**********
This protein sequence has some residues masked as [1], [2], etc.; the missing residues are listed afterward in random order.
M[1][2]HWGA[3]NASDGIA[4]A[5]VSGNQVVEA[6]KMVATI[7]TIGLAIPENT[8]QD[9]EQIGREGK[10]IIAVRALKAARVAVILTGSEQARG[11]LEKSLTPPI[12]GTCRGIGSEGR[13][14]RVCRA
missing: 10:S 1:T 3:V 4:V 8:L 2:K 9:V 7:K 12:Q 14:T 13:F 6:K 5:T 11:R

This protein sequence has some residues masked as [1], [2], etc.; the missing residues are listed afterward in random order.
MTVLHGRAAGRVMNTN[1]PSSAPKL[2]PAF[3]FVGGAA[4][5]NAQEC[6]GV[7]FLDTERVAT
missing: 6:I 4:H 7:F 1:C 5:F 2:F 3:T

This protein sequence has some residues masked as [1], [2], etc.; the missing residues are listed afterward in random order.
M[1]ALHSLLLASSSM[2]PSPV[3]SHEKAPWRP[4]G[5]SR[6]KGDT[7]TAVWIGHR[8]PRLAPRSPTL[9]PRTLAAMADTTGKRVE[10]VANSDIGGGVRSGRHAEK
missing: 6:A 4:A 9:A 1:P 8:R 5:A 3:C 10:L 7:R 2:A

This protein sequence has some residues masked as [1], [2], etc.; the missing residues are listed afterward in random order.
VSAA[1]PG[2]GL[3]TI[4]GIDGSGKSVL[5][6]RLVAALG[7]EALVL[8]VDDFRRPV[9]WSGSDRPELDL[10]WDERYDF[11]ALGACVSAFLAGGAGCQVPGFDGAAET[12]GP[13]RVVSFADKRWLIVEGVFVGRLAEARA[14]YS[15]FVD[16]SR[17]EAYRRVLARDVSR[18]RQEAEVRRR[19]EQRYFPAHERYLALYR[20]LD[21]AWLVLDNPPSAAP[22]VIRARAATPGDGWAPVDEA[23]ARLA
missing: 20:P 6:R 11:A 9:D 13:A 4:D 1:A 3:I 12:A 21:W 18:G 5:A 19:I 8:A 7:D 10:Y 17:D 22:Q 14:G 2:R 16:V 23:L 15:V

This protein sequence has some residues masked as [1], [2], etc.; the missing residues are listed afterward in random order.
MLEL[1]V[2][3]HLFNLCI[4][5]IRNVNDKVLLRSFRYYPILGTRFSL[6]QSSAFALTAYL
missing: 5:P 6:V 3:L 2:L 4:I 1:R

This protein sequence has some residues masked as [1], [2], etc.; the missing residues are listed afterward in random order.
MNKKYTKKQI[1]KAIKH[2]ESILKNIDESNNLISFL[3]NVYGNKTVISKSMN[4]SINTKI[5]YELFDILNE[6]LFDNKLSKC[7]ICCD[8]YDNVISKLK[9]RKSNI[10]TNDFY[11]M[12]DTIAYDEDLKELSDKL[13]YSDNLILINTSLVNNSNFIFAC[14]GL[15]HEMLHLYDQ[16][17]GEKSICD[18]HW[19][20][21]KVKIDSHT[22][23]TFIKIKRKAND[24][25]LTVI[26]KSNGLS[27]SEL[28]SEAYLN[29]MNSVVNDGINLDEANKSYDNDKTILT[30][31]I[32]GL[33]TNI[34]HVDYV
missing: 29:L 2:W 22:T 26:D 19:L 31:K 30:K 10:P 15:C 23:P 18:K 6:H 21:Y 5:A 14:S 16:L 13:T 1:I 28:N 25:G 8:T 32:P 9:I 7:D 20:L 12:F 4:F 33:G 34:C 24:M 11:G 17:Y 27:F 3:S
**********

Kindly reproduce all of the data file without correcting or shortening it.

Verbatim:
This protein sequence has some residues masked as [1], [2], etc.; the missing residues are listed afterward in random order.
M[1][2]HWGA[3]NASDGIA[4]A[5]VSGNQVVEA[6]KMVATI[7]TIGLAIPENT[8]QD[9]EQIGREGK[10]IIAVRALKAARVAVILTGSEQARG[11]LEKSLTPPI[12]GTCRGIGSEGR[13][14]RVCRA
missing: 10:S 1:T 3:V 4:V 8:L 2:K 9:V 7:K 12:Q 14:T 13:F 6:K 5:T 11:R

This protein sequence has some residues masked as [1], [2], etc.; the missing residues are listed afterward in random order.
MTVLHGRAAGRVMNTN[1]PSSAPKL[2]PAF[3]FVGGAA[4][5]NAQEC[6]GV[7]FLDTERVAT
missing: 6:I 4:H 7:F 1:C 5:F 2:F 3:T

This protein sequence has some residues masked as [1], [2], etc.; the missing residues are listed afterward in random order.
M[1]ALHSLLLASSSM[2]PSPV[3]SHEKAPWRP[4]G[5]SR[6]KGDT[7]TAVWIGHR[8]PRLAPRSPTL[9]PRTLAAMADTTGKRVE[10]VANSDIGGGVRSGRHAEK
missing: 6:A 4:A 9:A 1:P 8:R 5:A 3:C 10:L 7:R 2:A

This protein sequence has some residues masked as [1], [2], etc.; the missing residues are listed afterward in random order.
VSAA[1]PG[2]GL[3]TI[4]GIDGSGKSVL[5][6]RLVAALG[7]EALVL[8]VDDFRRPV[9]WSGSDRPELDL[10]WDERYDF[11]ALGACVSAFLAGGAGCQVPGFDGAAET[12]GP[13]RVVSFADKRWLIVEGVFVGRLAEARA[14]YS[15]FVD[16]SR[17]EAYRRVLARDVSR[18]RQEAEVRRR[19]EQRYFPAHERYLALYR[20]LD[21]AWLVLDNPPSAAP[22]VIRARAATPGDGWAPVDEA[23]ARLA
missing: 20:P 6:R 11:A 9:D 13:A 4:D 1:A 3:I 12:A 21:W 18:G 5:A 19:I 8:A 7:D 10:Y 17:D 22:Q 14:G 2:R 16:V 23:L 15:V

This protein sequence has some residues masked as [1], [2], etc.; the missing residues are listed afterward in random order.
MLEL[1]V[2][3]HLFNLCI[4][5]IRNVNDKVLLRSFRYYPILGTRFSL[6]QSSAFALTAYL
missing: 5:P 6:V 3:L 2:L 4:I 1:R

This protein sequence has some residues masked as [1], [2], etc.; the missing residues are listed afterward in random order.
MNKKYTKKQI[1]KAIKH[2]ESILKNIDESNNLISFL[3]NVYGNKTVISKSMN[4]SINTKI[5]YELFDILNE[6]LFDNKLSKC[7]ICCD[8]YDNVISKLK[9]RKSNI[10]TNDFY[11]M[12]DTIAYDEDLKELSDKL[13]YSDNLILINTSLVNNSNFIFAC[14]GL[15]HEMLHLYDQ[16][17]GEKSICD[18]HW[19][20][21]KVKIDSHT[22][23]TFIKIKRKAND[24][25]LTVI[26]KSNGLS[27]SEL[28]SEAYLN[29]MNSVVNDGINLDEANKSYDNDKTILT[30][31]I[32]GL[33]TNI[34]HVDYV
missing: 29:L 2:W 22:T 26:D 19:L 31:K 30:K 10:P 15:C 23:P 18:K 6:H 21:Y 5:A 14:S 16:L 13:T 1:I 28:N 25:G 8:T 32:P 9:I 7:D 20:L 12:F 4:F 33:G 34:C 24:M 11:G 17:Y 27:F 3:S